By Chris Trotter*
On a sunny Saturday afternoon in Queens, thousands of young New Yorkers celebrated Bernie Sanders return to the campaign trail. His “Bernie’s Back” rally, the first since the 78-year-old senator’s recent heart attack, included two powerful personal endorsements. To loud cheers, Michael Moore, the left-wing documentary film-maker, threw his weight behind the self-described “democratic-socialist” contender for the Democratic Party’s presidential nomination. What made them roar, however, was the endorsement speech of the 30-year-old congresswoman from the Bronx – Alexandria Ocasio-Cortez.
Watching all this from New Zealand is thoroughly disconcerting. New Zealand progressives are in the historically rare position of finding themselves outflanked on the left by, of all people, the Americans! Sure, in Nicky Hager we have a left-wing journalist considerably more effective, in raw political terms, than Michael Moore. But that is where it stops. Where is our equivalent of Bernie Sanders? Where is our AOC? Winston Peters and Jacinda Ardern may resemble this duo on our television screens – but only with the sound turned way down!
There is no one in our Parliament; no one in our largest progressive party; remotely like Bernie Sanders. According to the party’s constitution, Democratic Socialism is Labour’s official ideology, but when was the last time any significant player within its ranks loudly sang its praises? Even Labour’s erstwhile “left-wing” standard-bearer, David Cunliffe, only dared use the word “socialism” ironically. With his departure, Labour is without a single champion for the principles upon which the party was founded in 1916.
That is as unusual as it is unhealthy. Rogernomics may have thrown Labour into ideological confusion and organisational turmoil, but through it all the figure of Jim Anderton remained as the bulwark of traditional Labour values. Helen Clark may not have been prepared to “go down in a hail of bullets with Jim Anderton”, but up until the party split in 1989, around half of the party remained at his side, with roughly a third of the membership following him out and into the genuinely democratic-socialist NewLabour.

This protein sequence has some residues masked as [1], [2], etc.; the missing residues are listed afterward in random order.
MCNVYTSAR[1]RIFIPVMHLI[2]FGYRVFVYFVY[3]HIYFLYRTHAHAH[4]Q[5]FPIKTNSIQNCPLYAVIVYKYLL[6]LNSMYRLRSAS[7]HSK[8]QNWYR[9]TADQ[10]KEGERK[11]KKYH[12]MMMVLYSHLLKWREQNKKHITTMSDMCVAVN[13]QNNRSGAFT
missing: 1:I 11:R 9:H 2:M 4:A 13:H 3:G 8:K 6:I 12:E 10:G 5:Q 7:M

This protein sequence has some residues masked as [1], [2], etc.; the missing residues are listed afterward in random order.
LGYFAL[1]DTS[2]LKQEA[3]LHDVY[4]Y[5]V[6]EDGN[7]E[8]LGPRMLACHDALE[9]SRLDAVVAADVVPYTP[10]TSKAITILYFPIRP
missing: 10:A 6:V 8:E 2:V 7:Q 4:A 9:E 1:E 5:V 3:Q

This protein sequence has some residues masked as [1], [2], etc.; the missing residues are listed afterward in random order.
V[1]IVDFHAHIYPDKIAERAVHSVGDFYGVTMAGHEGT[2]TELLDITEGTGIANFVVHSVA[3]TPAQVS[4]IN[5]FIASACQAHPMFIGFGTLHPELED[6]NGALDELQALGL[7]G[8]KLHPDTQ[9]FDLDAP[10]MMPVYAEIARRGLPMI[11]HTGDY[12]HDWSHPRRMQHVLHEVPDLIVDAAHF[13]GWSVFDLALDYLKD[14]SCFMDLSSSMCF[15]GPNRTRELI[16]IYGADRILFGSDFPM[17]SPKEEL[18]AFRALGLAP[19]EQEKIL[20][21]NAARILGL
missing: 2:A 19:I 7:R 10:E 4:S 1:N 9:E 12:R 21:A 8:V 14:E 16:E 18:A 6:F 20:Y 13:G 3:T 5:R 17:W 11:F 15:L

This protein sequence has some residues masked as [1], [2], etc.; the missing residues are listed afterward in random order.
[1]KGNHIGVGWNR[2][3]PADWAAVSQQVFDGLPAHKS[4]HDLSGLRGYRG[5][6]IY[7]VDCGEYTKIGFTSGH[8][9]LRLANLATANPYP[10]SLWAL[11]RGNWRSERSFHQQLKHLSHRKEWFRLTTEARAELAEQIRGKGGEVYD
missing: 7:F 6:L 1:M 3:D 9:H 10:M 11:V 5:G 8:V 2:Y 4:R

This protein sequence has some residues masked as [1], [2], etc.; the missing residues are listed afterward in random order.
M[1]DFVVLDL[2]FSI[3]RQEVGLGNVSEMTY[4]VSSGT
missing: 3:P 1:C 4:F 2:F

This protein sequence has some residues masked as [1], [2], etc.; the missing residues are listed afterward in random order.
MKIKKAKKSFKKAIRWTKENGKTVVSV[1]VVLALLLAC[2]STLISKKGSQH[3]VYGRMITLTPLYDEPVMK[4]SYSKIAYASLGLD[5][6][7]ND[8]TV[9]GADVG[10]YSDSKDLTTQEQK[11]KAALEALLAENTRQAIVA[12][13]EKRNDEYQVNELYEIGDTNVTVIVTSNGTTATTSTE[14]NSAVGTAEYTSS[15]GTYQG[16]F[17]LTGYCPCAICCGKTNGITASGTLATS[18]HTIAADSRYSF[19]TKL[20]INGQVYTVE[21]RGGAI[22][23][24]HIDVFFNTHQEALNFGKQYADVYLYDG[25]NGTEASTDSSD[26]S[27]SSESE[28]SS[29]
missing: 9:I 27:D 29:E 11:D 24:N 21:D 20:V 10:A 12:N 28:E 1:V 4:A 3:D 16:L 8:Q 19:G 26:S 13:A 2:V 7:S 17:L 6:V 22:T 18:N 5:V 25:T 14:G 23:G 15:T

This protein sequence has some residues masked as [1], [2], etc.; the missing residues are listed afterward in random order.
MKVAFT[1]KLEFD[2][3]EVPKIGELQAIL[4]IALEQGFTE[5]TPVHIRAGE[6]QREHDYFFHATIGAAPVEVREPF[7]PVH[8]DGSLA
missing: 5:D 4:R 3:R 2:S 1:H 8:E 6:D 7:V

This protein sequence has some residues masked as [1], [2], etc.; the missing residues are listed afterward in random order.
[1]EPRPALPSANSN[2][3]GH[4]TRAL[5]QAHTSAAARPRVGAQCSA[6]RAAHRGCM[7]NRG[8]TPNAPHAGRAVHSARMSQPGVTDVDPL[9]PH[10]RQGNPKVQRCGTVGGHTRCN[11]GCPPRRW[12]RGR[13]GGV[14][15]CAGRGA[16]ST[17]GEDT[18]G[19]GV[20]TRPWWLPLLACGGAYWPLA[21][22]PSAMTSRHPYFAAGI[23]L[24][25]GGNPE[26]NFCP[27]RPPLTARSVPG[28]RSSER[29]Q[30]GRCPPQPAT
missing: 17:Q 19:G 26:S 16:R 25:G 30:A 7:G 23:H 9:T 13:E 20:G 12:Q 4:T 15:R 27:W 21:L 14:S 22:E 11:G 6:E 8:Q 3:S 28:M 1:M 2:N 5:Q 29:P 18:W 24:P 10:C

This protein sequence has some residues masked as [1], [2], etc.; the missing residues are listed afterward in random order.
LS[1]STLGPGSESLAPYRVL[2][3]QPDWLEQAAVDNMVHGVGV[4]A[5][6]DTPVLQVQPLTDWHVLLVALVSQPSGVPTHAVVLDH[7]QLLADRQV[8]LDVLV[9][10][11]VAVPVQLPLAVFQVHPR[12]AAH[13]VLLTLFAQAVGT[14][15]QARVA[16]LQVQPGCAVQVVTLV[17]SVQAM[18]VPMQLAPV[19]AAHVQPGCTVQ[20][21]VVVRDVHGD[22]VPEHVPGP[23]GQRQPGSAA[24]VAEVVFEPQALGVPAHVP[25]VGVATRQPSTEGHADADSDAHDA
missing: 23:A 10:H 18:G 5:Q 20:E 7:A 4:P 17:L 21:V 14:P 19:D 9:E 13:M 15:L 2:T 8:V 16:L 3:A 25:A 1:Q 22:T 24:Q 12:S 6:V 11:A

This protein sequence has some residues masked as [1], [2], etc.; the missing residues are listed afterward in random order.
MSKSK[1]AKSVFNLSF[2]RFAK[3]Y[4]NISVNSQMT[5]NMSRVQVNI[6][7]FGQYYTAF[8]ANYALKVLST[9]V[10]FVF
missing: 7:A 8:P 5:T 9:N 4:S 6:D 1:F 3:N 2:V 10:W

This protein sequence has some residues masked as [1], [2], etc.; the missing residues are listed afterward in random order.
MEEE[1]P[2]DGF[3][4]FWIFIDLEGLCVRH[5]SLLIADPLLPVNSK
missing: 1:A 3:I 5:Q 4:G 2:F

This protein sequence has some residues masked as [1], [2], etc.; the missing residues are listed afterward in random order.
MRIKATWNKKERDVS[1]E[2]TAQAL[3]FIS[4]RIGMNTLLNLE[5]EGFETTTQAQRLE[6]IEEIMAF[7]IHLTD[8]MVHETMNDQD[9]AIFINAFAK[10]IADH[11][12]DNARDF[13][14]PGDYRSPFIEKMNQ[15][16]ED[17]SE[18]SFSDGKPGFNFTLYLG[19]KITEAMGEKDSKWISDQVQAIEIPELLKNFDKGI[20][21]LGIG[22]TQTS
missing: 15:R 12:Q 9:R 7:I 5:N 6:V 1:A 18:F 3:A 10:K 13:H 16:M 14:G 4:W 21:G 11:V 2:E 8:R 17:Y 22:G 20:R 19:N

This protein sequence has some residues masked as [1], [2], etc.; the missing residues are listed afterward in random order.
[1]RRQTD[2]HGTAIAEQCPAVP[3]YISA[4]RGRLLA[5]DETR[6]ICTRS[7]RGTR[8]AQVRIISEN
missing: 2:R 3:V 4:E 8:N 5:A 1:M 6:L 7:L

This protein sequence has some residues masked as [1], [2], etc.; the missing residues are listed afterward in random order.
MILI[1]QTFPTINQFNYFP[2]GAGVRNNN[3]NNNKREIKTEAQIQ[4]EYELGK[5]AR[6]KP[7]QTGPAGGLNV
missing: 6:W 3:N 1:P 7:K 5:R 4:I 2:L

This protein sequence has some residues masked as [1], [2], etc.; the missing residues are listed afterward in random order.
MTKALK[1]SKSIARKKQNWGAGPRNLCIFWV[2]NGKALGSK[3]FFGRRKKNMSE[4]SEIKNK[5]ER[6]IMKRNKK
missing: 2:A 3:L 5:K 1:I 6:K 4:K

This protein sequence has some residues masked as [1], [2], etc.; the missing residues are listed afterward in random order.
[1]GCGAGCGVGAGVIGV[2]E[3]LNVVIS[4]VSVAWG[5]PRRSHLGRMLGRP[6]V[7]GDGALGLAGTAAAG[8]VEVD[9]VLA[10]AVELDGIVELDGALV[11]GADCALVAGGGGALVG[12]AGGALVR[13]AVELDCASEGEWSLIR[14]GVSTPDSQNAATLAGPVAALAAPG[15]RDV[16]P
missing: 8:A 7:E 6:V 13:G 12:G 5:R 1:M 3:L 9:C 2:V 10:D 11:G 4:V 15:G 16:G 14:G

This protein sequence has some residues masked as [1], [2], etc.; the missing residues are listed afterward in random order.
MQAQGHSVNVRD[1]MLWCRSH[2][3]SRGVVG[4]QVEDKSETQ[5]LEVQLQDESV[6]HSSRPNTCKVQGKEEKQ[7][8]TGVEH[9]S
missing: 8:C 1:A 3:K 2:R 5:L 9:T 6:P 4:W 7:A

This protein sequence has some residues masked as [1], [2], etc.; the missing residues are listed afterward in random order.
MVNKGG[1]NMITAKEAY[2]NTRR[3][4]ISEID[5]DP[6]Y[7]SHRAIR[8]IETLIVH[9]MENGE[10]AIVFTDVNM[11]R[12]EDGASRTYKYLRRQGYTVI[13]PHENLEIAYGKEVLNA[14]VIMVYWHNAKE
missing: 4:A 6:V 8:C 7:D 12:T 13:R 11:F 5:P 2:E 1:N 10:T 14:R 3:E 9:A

Therein lies most of the explanation for Labour’s ideological vacuity. Its left-wing broke away, leaving behind a party whose most avid ideologues were all on the Right. With the coming of MMP, however, even they were lost – to ACT and the United New Zealand Party. Eventually, this intellectually inert Labour Party was able to attach itself to the “Third Way” doctrines of Bill Clinton and Tony Blair. These provided them with the ex post facto justification they needed for their consistent unwillingness to challenge the fundamental reforms of Roger Douglas and Ruth Richardson.
This gaping hole where Labour’s left-wing principles and policies should have been was fortuitously masked by the wave of prosperity that surged across the Western world from the early 1990s – and only ended with the onset of the Global Financial Crisis in 2008. The glittering array of technological wonders which both fuelled and reflected that prosperity allowed “Centre-Left’ leaders like Clinton, Blair, Schroeder and Clark to present themselves and their parties as the bearers and exemplars of a new, twenty-first century version of progressivism. More importantly, it allowed them to paint their traditional socialist rivals as throwbacks to a bygone age. In Blairspeak: as “dinosaurs” who just didn’t “get it”.